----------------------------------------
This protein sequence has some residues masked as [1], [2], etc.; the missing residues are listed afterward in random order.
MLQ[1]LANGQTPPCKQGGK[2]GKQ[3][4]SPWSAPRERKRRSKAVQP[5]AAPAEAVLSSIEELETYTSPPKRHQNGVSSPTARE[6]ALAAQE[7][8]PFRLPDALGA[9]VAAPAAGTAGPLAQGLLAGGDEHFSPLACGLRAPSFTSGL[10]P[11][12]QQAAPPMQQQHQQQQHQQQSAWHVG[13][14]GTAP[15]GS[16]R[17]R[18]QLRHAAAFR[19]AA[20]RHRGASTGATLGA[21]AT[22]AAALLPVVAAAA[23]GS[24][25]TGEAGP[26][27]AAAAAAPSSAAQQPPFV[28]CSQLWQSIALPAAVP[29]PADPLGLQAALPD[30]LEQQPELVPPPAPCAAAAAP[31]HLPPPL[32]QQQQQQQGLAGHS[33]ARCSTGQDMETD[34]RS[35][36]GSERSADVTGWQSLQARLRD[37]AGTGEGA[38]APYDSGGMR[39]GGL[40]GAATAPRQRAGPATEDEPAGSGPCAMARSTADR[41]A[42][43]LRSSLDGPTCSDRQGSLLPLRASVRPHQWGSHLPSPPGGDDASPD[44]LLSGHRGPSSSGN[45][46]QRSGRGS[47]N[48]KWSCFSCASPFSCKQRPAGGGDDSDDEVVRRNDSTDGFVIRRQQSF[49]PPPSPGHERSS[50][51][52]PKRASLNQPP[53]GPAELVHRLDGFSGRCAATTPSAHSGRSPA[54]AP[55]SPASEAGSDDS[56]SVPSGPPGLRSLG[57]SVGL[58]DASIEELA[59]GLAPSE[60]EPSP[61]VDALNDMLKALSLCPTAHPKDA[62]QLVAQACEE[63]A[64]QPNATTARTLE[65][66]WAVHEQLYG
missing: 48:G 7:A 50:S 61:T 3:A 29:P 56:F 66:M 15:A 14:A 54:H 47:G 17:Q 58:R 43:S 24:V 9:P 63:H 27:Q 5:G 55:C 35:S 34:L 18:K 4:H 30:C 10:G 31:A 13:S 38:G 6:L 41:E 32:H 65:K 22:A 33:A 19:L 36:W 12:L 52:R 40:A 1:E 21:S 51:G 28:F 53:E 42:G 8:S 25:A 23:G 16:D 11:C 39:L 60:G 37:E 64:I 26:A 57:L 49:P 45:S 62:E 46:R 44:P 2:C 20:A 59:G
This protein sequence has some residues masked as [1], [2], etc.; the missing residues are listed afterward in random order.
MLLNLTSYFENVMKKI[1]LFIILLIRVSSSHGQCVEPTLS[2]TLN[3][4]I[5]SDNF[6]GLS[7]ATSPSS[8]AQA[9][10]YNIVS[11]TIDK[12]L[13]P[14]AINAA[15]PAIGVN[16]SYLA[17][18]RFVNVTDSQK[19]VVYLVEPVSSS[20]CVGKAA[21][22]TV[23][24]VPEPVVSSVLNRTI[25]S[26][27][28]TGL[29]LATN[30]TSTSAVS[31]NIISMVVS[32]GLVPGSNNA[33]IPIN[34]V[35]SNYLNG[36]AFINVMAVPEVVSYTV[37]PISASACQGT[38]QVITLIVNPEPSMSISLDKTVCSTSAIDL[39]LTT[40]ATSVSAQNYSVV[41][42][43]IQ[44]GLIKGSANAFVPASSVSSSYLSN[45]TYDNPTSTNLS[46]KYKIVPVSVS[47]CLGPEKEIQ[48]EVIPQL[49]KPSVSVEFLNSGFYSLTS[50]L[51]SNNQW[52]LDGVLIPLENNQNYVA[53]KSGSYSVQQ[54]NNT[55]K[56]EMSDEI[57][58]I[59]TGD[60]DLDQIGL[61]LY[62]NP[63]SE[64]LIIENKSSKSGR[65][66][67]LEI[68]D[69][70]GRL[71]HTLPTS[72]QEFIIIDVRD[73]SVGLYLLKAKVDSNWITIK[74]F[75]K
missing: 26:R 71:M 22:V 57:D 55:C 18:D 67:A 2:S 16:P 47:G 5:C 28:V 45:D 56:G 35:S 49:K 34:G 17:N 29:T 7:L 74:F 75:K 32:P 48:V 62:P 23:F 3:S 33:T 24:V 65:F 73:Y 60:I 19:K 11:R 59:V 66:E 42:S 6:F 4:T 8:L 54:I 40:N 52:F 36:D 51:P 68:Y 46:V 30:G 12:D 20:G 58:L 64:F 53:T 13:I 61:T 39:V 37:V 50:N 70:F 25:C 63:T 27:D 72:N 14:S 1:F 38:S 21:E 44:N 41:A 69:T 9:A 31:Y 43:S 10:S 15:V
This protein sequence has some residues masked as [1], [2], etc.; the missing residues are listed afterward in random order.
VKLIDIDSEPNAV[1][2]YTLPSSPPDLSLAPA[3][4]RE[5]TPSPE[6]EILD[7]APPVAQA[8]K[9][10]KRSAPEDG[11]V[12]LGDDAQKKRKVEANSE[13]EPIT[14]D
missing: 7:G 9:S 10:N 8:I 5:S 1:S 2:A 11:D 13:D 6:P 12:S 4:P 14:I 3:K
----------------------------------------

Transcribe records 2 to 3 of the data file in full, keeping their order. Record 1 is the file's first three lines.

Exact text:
This protein sequence has some residues masked as [1], [2], etc.; the missing residues are listed afterward in random order.
MLLNLTSYFENVMKKI[1]LFIILLIRVSSSHGQCVEPTLS[2]TLN[3][4]I[5]SDNF[6]GLS[7]ATSPSS[8]AQA[9][10]YNIVS[11]TIDK[12]L[13]P[14]AINAA[15]PAIGVN[16]SYLA[17][18]RFVNVTDSQK[19]VVYLVEPVSSS[20]CVGKAA[21][22]TV[23][24]VPEPVVSSVLNRTI[25]S[26][27][28]TGL[29]LATN[30]TSTSAVS[31]NIISMVVS[32]GLVPGSNNA[33]IPIN[34]V[35]SNYLNG[36]AFINVMAVPEVVSYTV[37]PISASACQGT[38]QVITLIVNPEPSMSISLDKTVCSTSAIDL[39]LTT[40]ATSVSAQNYSVV[41][42][43]IQ[44]GLIKGSANAFVPASSVSSSYLSN[45]TYDNPTSTNLS[46]KYKIVPVSVS[47]CLGPEKEIQ[48]EVIPQL[49]KPSVSVEFLNSGFYSLTS[50]L[51]SNNQW[52]LDGVLIPLENNQNYVA[53]KSGSYSVQQ[54]NNT[55]K[56]EMSDEI[57][58]I[59]TGD[60]DLDQIGL[61]LY[62]NP[63]SE[64]LIIENKSSKSGR[65][66][67]LEI[68]D[69][70]GRL[71]HTLPTS[72]QEFIIIDVRD[73]SVGLYLLKAKVDSNWITIK[74]F[75]K
missing: 26:R 71:M 22:V 57:D 55:C 18:D 67:A 2:S 16:P 47:G 5:C 28:V 45:D 56:G 35:S 49:K 34:G 17:N 29:T 7:L 74:F 75:K 32:P 48:V 62:P 23:F 3:S 33:T 24:V 65:F 73:Y 60:I 19:K 11:R 59:V 66:E 42:S 6:F 4:T 8:L 54:I 40:N 52:F 36:D 51:P 68:Y 46:V 30:G 12:D 20:G 58:L 64:F 53:T 13:I 61:T 39:V 37:V 50:N 70:F 25:C 63:T 27:D 72:N 14:S 1:F 38:S 21:E 44:N 41:A 69:T 9:A 31:Y 43:S 10:S 15:V
This protein sequence has some residues masked as [1], [2], etc.; the missing residues are listed afterward in random order.
VKLIDIDSEPNAV[1][2]YTLPSSPPDLSLAPA[3][4]RE[5]TPSPE[6]EILD[7]APPVAQA[8]K[9][10]KRSAPEDG[11]V[12]LGDDAQKKRKVEANSE[13]EPIT[14]D
missing: 7:G 9:S 10:N 8:I 5:S 1:S 2:A 11:D 13:D 6:P 12:S 4:P 14:I 3:K